Liu R, O—Connell M, Johnson K, Pritzker K, Mackman N, Terkeltaub R (2000) Extracellular signal-regulated kinase 1/extracellular signal-regulated kinase 2 mitogen-activated protein kinase signaling and activation of activator protein 1 and nuclear factor kappaB transcription factors play central roles in interleukin-8 expression stimulated by monosodium urate monohydrate and calcium pyrophosphate crystals in monocytic cells. Arthritis Rheum 43: 1145–1155PubMedCrossRefGoogle Scholar
  50. 50.
    Guerne PA, Terkeltaub R, Zuraw B, Lotz M (1989) Inflammatory microcrystals stimulate interleukin-6 production and secretion by human monocytes and synoviocytes. Arthritis Rheum 32: 1443–1452PubMedCrossRefGoogle Scholar
  51. 51.
    Jackson JR, Minton JA, Ho ML, Wei N, Winkler JD (1997) Expression of vascular endothelial growth factor in synovial fibroblasts is induced by hypoxia and interleukin 1 beta. J Rheumatol 24: 1253–1259PubMedGoogle Scholar
  52. 52.
    Cho ML, Jung YO, Moon YM, Min SY, Yoon CH, Lee SH, Park SH, Cho CS, Jue DM, Kim HY (2006) Interleukin-18 induces the production of vascular endothelial growth factor (VEGF) in rheumatoid arthritis synovial fibroblasts via AP-1-dependent pathways. Immunol Lett 103: 159–166PubMedCrossRefGoogle Scholar
  53. 53.
    Inoue H, Takamori M, Nagata N, Nishikawa T, Oda H, Yamamoto S, Koshihara Y (2001) An investigation of cell proliferation and soluble mediators induced by interleukin 1beta in human synovial fibroblasts: Comparative response in osteoarthritis and rheumatoid arthritis. Inflamm Res 50: 65–72PubMedCrossRefGoogle Scholar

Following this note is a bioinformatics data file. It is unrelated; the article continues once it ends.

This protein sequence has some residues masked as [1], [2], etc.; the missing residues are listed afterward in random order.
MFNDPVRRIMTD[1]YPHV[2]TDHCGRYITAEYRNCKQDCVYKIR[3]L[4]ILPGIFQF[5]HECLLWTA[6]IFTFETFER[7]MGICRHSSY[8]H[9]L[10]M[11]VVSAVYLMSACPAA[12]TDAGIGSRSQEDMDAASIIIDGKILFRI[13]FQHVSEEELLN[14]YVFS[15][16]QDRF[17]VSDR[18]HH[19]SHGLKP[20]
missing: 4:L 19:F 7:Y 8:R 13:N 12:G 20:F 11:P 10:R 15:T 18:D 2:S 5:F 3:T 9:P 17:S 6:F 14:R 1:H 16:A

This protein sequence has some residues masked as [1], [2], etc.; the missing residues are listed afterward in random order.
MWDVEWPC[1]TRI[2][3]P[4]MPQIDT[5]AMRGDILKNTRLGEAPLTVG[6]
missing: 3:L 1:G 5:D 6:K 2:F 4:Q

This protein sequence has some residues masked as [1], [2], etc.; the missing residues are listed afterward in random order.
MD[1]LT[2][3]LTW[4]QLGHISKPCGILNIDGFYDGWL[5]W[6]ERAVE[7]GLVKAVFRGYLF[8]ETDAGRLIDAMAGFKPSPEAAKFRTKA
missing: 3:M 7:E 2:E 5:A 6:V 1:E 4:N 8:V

54. 54.
    Levick JR (1990) Hypoxia and acidosis in chronic inflammatory arthritis; relation to vascular supply and dynamic effusion pressure. J Rheumatol 17: 579–582PubMedGoogle Scholar
  55. 55.
    Hollander AP, Corke KP, Freemont AJ, Lewis CE (2001) Expression of hypoxia-inducible factor 1alpha by macrophages in the rheumatoid synovium: Implications for targeting of therapeutic genes to the inflamed joint. Arthritis Rheum 44: 1540–1544PubMedCrossRefGoogle Scholar
  56. 56.
    Giatromanolaki A, Sivridis E, Maltezos E, Athanassou N, Papazoglou D, Gatter KC, Harris AL, Koukourakis MI (2003) Upregulated hypoxia inducible factor-1alpha and-2alpha pathway in rheumatoid arthritis and osteoarthritis. Arthritis Res Ther 5: R193–201PubMedCrossRefGoogle Scholar
  57. 57.
    Peters CL, Morris CJ, Mapp PI, Blake DR, Lewis CE, Winrow VR (2004) The transcription factors hypoxia-inducible factor 1alpha and Ers-1 colocalize in the hypoxic synovium of inflamed joints in adjuvant-induced arthritis. Arthritis Rheum 50: 291–296PubMedCrossRefGoogle Scholar
  58. 58.
    Pollman MJ, Naumovski L, Gibbons GH (1999) Endothelial cell apoptosis in capillary network remodeling. J Cell Physiol 178: 359–370PubMedCrossRefGoogle Scholar
  59. 59.
    Spyridopoulos I, Brogi E, Kearney M, Sullivan AB, Cetrulo C, Isner JM, Losordo DW (1997) Vascular endothelial growth factor inhibits endothelial cell apoptosis induced by tumor necrosis factor-alpha: Balance between growth and death signals. J Mol Cell Cardiol 29: 1321–1330PubMedCrossRefGoogle Scholar
  60. 60.